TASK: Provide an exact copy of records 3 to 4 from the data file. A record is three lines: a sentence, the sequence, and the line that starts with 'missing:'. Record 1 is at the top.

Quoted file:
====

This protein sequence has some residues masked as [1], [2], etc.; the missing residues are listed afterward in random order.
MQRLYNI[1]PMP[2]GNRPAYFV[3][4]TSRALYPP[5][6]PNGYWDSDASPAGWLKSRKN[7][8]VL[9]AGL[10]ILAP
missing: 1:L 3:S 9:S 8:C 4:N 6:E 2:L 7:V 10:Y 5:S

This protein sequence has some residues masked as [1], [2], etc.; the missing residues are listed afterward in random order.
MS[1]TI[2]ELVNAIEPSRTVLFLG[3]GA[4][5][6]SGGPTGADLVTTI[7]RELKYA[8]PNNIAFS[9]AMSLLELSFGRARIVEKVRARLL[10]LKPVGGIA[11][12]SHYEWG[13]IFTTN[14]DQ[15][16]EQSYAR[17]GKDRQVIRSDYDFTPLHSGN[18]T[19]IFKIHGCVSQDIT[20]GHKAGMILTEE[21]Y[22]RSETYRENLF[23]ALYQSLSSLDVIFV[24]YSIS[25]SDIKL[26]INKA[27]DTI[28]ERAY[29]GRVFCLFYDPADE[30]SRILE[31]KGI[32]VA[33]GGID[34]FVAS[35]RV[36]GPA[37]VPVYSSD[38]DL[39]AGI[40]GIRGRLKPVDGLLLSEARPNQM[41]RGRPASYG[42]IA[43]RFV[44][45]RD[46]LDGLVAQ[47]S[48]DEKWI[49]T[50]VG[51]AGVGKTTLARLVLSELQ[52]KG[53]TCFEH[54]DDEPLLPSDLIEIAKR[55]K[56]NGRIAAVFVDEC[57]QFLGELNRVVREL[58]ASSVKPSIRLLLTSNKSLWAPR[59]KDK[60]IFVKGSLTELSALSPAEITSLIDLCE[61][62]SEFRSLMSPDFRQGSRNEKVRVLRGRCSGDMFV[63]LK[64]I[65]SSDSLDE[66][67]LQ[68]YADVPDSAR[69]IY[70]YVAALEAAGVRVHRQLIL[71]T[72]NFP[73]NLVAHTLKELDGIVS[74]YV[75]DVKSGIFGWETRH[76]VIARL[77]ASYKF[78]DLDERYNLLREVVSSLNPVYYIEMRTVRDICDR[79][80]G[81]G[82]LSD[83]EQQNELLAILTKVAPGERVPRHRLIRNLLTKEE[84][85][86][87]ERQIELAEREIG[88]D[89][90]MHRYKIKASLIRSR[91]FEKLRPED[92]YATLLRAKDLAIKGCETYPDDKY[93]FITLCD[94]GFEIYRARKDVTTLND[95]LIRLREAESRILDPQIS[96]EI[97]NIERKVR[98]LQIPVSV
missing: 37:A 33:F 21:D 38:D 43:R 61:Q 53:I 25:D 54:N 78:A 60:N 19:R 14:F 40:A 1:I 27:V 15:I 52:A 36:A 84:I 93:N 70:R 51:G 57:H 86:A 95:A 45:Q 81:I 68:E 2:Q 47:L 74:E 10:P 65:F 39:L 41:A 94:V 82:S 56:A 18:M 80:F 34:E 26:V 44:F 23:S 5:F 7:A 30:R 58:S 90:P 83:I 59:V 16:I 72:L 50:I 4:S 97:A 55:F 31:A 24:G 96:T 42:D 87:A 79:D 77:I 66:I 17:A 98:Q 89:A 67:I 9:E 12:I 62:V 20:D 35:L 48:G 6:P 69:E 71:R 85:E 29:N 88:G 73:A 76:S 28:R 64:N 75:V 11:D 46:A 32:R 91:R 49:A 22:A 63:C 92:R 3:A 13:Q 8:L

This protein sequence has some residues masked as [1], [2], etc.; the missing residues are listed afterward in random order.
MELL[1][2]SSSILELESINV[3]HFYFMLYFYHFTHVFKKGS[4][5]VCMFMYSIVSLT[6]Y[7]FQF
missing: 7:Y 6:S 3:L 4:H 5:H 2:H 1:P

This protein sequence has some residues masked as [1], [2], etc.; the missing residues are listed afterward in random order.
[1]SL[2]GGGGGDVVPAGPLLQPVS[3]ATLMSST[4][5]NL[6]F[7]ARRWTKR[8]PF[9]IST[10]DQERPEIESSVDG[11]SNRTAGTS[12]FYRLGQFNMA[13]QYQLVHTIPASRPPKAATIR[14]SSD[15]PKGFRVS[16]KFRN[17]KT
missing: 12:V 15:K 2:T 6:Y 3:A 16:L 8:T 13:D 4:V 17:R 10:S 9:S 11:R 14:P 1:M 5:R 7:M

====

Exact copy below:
This protein sequence has some residues masked as [1], [2], etc.; the missing residues are listed afterward in random order.
MELL[1][2]SSSILELESINV[3]HFYFMLYFYHFTHVFKKGS[4][5]VCMFMYSIVSLT[6]Y[7]FQF
missing: 7:Y 6:S 3:L 4:H 5:H 2:H 1:P

This protein sequence has some residues masked as [1], [2], etc.; the missing residues are listed afterward in random order.
[1]SL[2]GGGGGDVVPAGPLLQPVS[3]ATLMSST[4][5]NL[6]F[7]ARRWTKR[8]PF[9]IST[10]DQERPEIESSVDG[11]SNRTAGTS[12]FYRLGQFNMA[13]QYQLVHTIPASRPPKAATIR[14]SSD[15]PKGFRVS[16]KFRN[17]KT
missing: 12:V 15:K 2:T 6:Y 3:A 16:L 8:T 13:D 4:V 17:R 10:S 9:S 11:R 14:P 1:M 5:R 7:M